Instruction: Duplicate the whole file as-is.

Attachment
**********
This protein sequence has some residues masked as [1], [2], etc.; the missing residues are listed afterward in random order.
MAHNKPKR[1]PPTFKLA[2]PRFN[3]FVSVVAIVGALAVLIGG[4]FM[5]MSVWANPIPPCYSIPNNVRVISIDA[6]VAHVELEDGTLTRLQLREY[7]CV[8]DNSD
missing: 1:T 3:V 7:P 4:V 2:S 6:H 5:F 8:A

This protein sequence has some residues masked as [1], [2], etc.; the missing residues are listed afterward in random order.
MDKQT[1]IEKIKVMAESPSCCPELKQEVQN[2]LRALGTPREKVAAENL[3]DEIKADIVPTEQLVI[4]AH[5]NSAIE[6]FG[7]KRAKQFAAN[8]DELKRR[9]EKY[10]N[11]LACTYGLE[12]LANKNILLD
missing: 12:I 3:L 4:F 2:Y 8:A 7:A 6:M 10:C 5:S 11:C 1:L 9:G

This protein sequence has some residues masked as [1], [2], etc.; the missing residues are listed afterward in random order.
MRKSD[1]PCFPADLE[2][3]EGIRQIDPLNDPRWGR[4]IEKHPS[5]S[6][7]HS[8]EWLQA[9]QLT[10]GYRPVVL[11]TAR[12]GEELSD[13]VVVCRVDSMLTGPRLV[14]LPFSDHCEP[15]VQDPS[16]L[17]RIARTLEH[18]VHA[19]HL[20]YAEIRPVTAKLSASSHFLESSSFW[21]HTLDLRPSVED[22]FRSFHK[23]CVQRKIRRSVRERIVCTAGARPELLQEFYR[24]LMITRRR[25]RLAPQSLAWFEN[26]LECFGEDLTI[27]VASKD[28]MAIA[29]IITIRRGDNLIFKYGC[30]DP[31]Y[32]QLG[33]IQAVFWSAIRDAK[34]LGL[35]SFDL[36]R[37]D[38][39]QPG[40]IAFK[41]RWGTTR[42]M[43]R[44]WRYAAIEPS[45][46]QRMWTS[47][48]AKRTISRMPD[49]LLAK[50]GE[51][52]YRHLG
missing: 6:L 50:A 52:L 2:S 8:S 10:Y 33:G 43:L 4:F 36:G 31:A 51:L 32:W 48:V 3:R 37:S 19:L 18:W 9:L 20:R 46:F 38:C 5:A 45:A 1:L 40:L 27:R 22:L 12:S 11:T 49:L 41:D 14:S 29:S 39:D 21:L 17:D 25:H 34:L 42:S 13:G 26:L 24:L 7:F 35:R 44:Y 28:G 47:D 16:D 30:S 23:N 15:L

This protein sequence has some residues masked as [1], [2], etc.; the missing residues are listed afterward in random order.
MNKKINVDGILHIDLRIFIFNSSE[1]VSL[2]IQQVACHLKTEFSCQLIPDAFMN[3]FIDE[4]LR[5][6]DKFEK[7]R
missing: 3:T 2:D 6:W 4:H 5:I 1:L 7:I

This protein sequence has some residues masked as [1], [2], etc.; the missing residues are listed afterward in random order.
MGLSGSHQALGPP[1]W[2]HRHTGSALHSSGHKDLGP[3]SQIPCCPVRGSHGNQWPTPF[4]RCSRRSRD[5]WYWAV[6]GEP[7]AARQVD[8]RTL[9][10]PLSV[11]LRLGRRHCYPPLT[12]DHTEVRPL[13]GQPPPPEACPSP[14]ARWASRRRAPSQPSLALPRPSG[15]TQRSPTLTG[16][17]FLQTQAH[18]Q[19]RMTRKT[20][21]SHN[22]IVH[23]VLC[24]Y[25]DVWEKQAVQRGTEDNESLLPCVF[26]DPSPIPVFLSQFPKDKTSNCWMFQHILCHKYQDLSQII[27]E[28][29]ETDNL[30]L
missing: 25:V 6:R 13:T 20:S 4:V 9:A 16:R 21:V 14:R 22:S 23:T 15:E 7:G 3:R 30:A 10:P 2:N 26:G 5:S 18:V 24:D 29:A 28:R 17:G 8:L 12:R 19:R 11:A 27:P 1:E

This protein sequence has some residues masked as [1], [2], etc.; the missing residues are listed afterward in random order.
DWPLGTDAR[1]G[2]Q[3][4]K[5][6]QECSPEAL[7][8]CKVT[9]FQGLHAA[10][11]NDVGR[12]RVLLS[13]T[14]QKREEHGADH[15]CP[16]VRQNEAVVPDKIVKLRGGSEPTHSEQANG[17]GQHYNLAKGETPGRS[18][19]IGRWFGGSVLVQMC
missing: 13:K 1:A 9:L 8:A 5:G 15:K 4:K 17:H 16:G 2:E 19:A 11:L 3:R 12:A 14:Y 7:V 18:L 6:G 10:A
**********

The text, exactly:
This protein sequence has some residues masked as [1], [2], etc.; the missing residues are listed afterward in random order.
MAHNKPKR[1]PPTFKLA[2]PRFN[3]FVSVVAIVGALAVLIGG[4]FM[5]MSVWANPIPPCYSIPNNVRVISIDA[6]VAHVELEDGTLTRLQLREY[7]CV[8]DNSD
missing: 1:T 3:V 7:P 4:V 2:S 6:H 5:F 8:A

This protein sequence has some residues masked as [1], [2], etc.; the missing residues are listed afterward in random order.
MDKQT[1]IEKIKVMAESPSCCPELKQEVQN[2]LRALGTPREKVAAENL[3]DEIKADIVPTEQLVI[4]AH[5]NSAIE[6]FG[7]KRAKQFAAN[8]DELKRR[9]EKY[10]N[11]LACTYGLE[12]LANKNILLD
missing: 12:I 3:L 4:F 2:Y 8:A 7:A 6:M 10:C 5:S 11:C 1:L 9:G

This protein sequence has some residues masked as [1], [2], etc.; the missing residues are listed afterward in random order.
MRKSD[1]PCFPADLE[2][3]EGIRQIDPLNDPRWGR[4]IEKHPS[5]S[6][7]HS[8]EWLQA[9]QLT[10]GYRPVVL[11]TAR[12]GEELSD[13]VVVCRVDSMLTGPRLV[14]LPFSDHCEP[15]VQDPS[16]L[17]RIARTLEH[18]VHA[19]HL[20]YAEIRPVTAKLSASSHFLESSSFW[21]HTLDLRPSVED[22]FRSFHK[23]CVQRKIRRSVRERIVCTAGARPELLQEFYR[24]LMITRRR[25]RLAPQSLAWFEN[26]LECFGEDLTI[27]VASKD[28]MAIA[29]IITIRRGDNLIFKYGC[30]DP[31]Y[32]QLG[33]IQAVFWSAIRDAK[34]LGL[35]SFDL[36]R[37]D[38][39]QPG[40]IAFK[41]RWGTTR[42]M[43]R[44]WRYAAIEPS[45][46]QRMWTS[47][48]AKRTISRMPD[49]LLAK[50]GE[51][52]YRHLG
missing: 6:L 50:A 52:L 2:S 8:S 10:Y 33:G 43:L 4:F 36:G 31:A 51:L 32:W 48:V 3:R 37:S 19:L 18:W 9:L 20:R 46:F 38:C 5:A 45:A 1:L 40:L 27:R 22:L 12:S 11:T 49:L 41:D 14:S 29:S 39:D 21:L 17:D 25:H 34:L 42:S 13:G 26:L 24:L 7:F 35:R 44:Y 28:G 47:D 16:D 30:S 23:N 15:L

This protein sequence has some residues masked as [1], [2], etc.; the missing residues are listed afterward in random order.
MNKKINVDGILHIDLRIFIFNSSE[1]VSL[2]IQQVACHLKTEFSCQLIPDAFMN[3]FIDE[4]LR[5][6]DKFEK[7]R
missing: 3:T 2:D 6:W 4:H 5:I 1:L 7:I

This protein sequence has some residues masked as [1], [2], etc.; the missing residues are listed afterward in random order.
MGLSGSHQALGPP[1]W[2]HRHTGSALHSSGHKDLGP[3]SQIPCCPVRGSHGNQWPTPF[4]RCSRRSRD[5]WYWAV[6]GEP[7]AARQVD[8]RTL[9][10]PLSV[11]LRLGRRHCYPPLT[12]DHTEVRPL[13]GQPPPPEACPSP[14]ARWASRRRAPSQPSLALPRPSG[15]TQRSPTLTG[16][17]FLQTQAH[18]Q[19]RMTRKT[20][21]SHN[22]IVH[23]VLC[24]Y[25]DVWEKQAVQRGTEDNESLLPCVF[26]DPSPIPVFLSQFPKDKTSNCWMFQHILCHKYQDLSQII[27]E[28][29]ETDNL[30]L
missing: 25:V 6:R 13:T 20:S 4:V 9:A 16:R 21:V 14:R 22:S 23:T 15:E 7:G 3:R 30:A 10:P 2:N 26:G 5:S 18:V 24:D 29:A 28:R 17:G 8:L 12:R 19:R 11:A 27:P 1:E

This protein sequence has some residues masked as [1], [2], etc.; the missing residues are listed afterward in random order.
DWPLGTDAR[1]G[2]Q[3][4]K[5][6]QECSPEAL[7][8]CKVT[9]FQGLHAA[10][11]NDVGR[12]RVLLS[13]T[14]QKREEHGADH[15]CP[16]VRQNEAVVPDKIVKLRGGSEPTHSEQANG[17]GQHYNLAKGETPGRS[18][19]IGRWFGGSVLVQMC
missing: 13:K 1:A 9:L 8:A 5:G 15:K 4:K 17:H 16:G 2:E 19:A 11:L 3:R 12:A 14:Y 7:V 18:L 6:G 10:A